Notes and References
1 The age of intuition appears to be too long as compared to the similar age that we find in the history of comparable cultures. This is because the deliverance of intuition that were gained during the Vedic period came to be once again reiterated and retested during the period of the Upanishads, which did not follow immediately after the age of the Vedas; when the Vedic knowledge began to decline, there intervened a period of a good deal of loss of the secret of the Veda, and even during the period of the Brahamanas, those secrets could not be recovered; but the Upanishadic seers developed powers of intuition and they interpreted the Veda, not by intellectual ratiocination but by taking recourse to the yogic methods that had developed during the Vedic period. This implied a period of a great efflorescence of intuitive faculties. This period was again the period of Intuition. It is well-known that in many ancient civilizations, there was the age of mystery such as that of Orphic beliefs and Eleusinian mysteries in ancient Greece. But when that period of mysteries declined, the age of Reason began to develop. There was no parallel movement such as the one that developed in the period of intuition of the Upanishads. To use the terminology of the Greek gods, the reign of Apollo, the God of revelation, was followed by the reign of Athena, the goddess of Reason. The reason why the Indian trend of thought, during the Age of Reason, came to be greatly influenced by knowledge derived from intuition can be traced to the recurrence of the Age of intuition during the period of the Upanishads, even when the Age of Intuition that marked the development of the Vedas had declined. In other words, the Age of Intuition of the Upanishadic times came to determine the overarching characteristic of Indian culture.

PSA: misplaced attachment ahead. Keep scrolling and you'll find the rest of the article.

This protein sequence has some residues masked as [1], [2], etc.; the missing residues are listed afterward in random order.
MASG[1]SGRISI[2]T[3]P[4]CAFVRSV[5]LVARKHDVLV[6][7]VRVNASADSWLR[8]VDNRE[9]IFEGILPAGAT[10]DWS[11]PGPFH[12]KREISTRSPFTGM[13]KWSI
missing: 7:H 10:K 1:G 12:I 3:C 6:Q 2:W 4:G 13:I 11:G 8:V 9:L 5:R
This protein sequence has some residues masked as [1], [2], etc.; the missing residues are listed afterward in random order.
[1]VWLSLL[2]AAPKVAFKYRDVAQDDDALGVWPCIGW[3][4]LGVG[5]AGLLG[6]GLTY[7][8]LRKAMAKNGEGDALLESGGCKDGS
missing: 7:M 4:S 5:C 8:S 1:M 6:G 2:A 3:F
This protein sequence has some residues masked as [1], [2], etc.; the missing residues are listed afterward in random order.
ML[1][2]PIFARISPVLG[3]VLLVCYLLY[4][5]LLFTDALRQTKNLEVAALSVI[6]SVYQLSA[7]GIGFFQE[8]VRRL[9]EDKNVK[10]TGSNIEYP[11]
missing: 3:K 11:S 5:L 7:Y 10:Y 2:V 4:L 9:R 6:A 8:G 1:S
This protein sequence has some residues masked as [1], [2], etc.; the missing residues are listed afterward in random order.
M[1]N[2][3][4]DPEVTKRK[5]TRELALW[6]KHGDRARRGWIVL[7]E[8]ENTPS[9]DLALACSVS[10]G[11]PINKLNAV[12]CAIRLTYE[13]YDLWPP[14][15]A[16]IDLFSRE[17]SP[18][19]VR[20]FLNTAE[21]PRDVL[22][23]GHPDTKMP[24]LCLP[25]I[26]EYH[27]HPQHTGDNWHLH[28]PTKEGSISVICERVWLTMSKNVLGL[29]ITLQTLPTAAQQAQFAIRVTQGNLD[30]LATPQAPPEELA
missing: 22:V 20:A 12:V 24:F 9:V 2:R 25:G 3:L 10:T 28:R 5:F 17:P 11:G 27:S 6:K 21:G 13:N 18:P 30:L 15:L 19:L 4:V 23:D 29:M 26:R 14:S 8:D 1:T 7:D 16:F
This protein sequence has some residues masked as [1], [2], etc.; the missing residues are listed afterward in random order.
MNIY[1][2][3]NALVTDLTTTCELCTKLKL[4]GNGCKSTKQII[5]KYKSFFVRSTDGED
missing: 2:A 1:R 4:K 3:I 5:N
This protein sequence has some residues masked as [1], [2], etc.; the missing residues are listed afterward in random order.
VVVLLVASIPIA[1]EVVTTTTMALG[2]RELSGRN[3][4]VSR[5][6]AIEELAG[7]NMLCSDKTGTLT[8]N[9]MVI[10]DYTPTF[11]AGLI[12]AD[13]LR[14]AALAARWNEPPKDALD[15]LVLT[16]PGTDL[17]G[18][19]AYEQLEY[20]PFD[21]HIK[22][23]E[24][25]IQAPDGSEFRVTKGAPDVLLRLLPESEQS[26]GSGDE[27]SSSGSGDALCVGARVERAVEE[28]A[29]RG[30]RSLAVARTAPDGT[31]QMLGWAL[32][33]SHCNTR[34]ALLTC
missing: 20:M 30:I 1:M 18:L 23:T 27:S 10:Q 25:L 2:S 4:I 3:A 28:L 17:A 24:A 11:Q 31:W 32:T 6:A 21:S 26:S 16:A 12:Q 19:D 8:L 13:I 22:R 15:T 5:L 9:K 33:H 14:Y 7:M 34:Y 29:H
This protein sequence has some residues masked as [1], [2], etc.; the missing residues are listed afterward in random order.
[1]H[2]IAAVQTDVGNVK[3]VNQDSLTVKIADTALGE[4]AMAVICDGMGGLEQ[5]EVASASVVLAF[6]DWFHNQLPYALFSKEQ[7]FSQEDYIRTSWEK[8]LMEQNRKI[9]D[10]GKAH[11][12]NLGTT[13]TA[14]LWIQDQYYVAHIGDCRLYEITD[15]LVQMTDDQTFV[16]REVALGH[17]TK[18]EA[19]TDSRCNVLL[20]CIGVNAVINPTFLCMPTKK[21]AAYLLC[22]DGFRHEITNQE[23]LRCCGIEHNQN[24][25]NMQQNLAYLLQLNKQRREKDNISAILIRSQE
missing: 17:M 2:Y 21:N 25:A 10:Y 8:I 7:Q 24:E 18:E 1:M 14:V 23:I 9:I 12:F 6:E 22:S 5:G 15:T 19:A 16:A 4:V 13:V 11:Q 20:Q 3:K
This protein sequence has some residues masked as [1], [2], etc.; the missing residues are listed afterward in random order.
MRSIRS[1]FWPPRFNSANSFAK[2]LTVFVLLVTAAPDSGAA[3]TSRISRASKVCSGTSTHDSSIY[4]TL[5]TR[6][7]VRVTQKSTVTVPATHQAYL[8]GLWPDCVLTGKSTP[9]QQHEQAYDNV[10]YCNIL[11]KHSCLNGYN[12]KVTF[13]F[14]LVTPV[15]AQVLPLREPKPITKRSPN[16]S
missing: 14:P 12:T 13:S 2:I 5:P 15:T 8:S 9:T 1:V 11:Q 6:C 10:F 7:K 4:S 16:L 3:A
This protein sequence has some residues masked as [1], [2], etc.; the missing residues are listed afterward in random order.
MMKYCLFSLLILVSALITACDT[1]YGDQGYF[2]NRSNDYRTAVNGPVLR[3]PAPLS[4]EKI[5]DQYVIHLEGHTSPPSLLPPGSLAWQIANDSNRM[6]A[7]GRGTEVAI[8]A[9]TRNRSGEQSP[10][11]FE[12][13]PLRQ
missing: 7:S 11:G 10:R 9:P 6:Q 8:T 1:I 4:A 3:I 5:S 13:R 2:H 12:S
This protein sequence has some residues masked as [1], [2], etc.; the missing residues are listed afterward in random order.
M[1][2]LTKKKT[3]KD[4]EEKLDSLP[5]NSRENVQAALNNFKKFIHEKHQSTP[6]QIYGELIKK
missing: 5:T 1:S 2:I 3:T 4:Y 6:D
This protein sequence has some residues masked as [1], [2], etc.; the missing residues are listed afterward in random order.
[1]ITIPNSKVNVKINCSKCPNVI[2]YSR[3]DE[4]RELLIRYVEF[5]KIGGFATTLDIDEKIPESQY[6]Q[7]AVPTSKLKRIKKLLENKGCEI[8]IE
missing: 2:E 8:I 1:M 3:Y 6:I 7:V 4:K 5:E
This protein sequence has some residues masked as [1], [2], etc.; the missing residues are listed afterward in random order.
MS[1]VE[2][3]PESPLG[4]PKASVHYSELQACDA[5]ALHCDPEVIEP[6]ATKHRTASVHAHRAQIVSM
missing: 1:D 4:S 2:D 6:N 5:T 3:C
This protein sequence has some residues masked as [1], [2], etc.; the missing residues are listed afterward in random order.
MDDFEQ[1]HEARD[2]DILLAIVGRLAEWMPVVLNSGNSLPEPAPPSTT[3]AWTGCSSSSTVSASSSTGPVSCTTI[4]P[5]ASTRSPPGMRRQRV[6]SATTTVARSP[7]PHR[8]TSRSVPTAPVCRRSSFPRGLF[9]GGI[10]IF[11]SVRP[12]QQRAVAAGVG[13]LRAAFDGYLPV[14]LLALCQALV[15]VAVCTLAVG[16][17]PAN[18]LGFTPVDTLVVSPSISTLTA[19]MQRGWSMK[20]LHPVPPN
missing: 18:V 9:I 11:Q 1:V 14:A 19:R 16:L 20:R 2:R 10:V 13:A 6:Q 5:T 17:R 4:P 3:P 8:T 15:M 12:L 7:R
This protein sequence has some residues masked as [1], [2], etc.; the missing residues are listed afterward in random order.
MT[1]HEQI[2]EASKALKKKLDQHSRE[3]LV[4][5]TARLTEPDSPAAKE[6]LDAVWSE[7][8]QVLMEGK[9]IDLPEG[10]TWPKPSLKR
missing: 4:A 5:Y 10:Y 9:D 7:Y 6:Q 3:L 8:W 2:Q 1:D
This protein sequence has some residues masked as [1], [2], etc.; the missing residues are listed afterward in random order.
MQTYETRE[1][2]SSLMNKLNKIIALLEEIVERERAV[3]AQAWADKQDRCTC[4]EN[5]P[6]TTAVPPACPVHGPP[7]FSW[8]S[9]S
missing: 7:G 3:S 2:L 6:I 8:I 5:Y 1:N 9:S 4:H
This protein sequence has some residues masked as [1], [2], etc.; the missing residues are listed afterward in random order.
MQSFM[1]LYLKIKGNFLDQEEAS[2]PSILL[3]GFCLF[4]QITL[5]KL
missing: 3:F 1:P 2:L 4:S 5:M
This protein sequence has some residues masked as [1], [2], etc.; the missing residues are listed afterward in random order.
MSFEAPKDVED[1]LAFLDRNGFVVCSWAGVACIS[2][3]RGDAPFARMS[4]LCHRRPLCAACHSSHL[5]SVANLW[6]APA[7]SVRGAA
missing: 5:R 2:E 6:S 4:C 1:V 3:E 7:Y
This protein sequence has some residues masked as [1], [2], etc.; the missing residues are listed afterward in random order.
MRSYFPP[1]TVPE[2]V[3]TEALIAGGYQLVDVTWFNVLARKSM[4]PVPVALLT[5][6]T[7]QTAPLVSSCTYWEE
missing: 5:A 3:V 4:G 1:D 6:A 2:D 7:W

2 Vide., Bhagawad Gita (BG), 1.28-46
3 Vide., Ibid., II.4-8
4 Kant's doctrine of the categorical imperative has great similarities with the Indian doctrine of Dharma, the special emphasis of which is on the Gospel of Duty. Kant's doctrine is anti-utilitarian, since it